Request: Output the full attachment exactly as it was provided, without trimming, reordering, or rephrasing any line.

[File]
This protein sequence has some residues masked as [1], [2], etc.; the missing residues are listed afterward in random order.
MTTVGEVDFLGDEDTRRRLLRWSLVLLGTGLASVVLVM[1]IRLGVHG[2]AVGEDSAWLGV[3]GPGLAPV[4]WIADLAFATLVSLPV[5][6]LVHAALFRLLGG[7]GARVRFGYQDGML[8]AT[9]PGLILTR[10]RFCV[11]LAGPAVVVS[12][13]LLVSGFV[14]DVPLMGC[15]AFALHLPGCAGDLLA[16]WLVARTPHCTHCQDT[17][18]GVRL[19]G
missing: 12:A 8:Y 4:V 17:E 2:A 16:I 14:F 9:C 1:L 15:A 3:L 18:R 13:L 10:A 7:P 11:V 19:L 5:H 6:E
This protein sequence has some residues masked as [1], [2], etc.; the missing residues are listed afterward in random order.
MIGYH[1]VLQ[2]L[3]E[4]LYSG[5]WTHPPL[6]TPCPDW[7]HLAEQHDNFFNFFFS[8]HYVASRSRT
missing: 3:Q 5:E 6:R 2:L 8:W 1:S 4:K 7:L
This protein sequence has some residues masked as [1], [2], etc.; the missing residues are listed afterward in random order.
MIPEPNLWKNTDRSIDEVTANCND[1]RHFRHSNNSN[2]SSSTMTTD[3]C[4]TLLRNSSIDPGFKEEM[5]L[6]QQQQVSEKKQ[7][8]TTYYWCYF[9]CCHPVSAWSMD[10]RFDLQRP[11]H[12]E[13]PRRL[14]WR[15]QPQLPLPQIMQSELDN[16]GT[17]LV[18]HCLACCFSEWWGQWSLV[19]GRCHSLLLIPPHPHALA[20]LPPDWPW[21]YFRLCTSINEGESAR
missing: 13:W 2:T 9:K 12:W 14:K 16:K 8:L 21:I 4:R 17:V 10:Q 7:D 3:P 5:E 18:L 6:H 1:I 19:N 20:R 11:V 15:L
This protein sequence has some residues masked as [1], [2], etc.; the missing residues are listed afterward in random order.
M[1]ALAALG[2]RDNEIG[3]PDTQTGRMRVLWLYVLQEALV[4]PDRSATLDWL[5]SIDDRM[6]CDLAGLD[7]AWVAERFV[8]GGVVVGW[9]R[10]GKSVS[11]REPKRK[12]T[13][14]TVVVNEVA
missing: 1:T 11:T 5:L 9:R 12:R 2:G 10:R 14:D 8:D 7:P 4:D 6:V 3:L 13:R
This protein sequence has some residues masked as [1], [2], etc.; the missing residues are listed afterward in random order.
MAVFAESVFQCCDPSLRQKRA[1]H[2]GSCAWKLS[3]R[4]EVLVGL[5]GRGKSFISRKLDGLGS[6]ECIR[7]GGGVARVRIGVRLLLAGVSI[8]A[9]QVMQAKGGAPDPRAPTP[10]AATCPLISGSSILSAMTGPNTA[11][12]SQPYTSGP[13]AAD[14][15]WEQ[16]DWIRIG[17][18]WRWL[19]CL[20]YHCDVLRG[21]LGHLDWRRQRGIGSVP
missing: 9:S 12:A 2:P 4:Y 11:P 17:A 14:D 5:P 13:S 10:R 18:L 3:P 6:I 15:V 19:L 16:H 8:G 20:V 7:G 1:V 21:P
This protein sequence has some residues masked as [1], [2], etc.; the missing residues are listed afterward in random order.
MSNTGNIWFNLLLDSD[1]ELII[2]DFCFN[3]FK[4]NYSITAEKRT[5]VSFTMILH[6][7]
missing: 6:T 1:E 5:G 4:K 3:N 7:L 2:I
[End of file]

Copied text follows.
This protein sequence has some residues masked as [1], [2], etc.; the missing residues are listed afterward in random order.
MTTVGEVDFLGDEDTRRRLLRWSLVLLGTGLASVVLVM[1]IRLGVHG[2]AVGEDSAWLGV[3]GPGLAPV[4]WIADLAFATLVSLPV[5][6]LVHAALFRLLGG[7]GARVRFGYQDGML[8]AT[9]PGLILTR[10]RFCV[11]LAGPAVVVS[12][13]LLVSGFV[14]DVPLMGC[15]AFALHLPGCAGDLLA[16]WLVARTPHCTHCQDT[17][18]GVRL[19]G
missing: 12:A 8:Y 4:V 17:E 2:A 16:I 14:F 9:C 1:L 15:A 3:L 18:R 13:L 10:A 7:P 11:V 19:L 5:H 6:E
This protein sequence has some residues masked as [1], [2], etc.; the missing residues are listed afterward in random order.
MIGYH[1]VLQ[2]L[3]E[4]LYSG[5]WTHPPL[6]TPCPDW[7]HLAEQHDNFFNFFFS[8]HYVASRSRT
missing: 3:Q 5:E 6:R 2:L 8:W 1:S 4:K 7:L
This protein sequence has some residues masked as [1], [2], etc.; the missing residues are listed afterward in random order.
MIPEPNLWKNTDRSIDEVTANCND[1]RHFRHSNNSN[2]SSSTMTTD[3]C[4]TLLRNSSIDPGFKEEM[5]L[6]QQQQVSEKKQ[7][8]TTYYWCYF[9]CCHPVSAWSMD[10]RFDLQRP[11]H[12]E[13]PRRL[14]WR[15]QPQLPLPQIMQSELDN[16]GT[17]LV[18]HCLACCFSEWWGQWSLV[19]GRCHSLLLIPPHPHALA[20]LPPDWPW[21]YFRLCTSINEGESAR
missing: 13:W 2:T 9:K 12:W 14:K 16:K 8:L 21:I 4:R 17:V 10:Q 7:D 3:P 5:E 18:L 6:H 1:I 19:N 20:R 11:V 15:L
This protein sequence has some residues masked as [1], [2], etc.; the missing residues are listed afterward in random order.
M[1]ALAALG[2]RDNEIG[3]PDTQTGRMRVLWLYVLQEALV[4]PDRSATLDWL[5]SIDDRM[6]CDLAGLD[7]AWVAERFV[8]GGVVVGW[9]R[10]GKSVS[11]REPKRK[12]T[13][14]TVVVNEVA
missing: 1:T 11:T 5:L 9:R 12:R 2:G 10:R 14:D 8:D 7:P 4:D 6:V 3:L 13:R
This protein sequence has some residues masked as [1], [2], etc.; the missing residues are listed afterward in random order.
MAVFAESVFQCCDPSLRQKRA[1]H[2]GSCAWKLS[3]R[4]EVLVGL[5]GRGKSFISRKLDGLGS[6]ECIR[7]GGGVARVRIGVRLLLAGVSI[8]A[9]QVMQAKGGAPDPRAPTP[10]AATCPLISGSSILSAMTGPNTA[11][12]SQPYTSGP[13]AAD[14][15]WEQ[16]DWIRIG[17][18]WRWL[19]CL[20]YHCDVLRG[21]LGHLDWRRQRGIGSVP
missing: 9:S 12:A 2:P 4:Y 11:P 17:A 14:D 5:P 13:S 10:R 18:L 3:P 6:I 15:V 19:L 16:H 8:G 20:V 7:G 1:V 21:P
This protein sequence has some residues masked as [1], [2], etc.; the missing residues are listed afterward in random order.
MSNTGNIWFNLLLDSD[1]ELII[2]DFCFN[3]FK[4]NYSITAEKRT[5]VSFTMILH[6][7]
missing: 6:T 1:E 5:G 4:K 3:N 7:L 2:I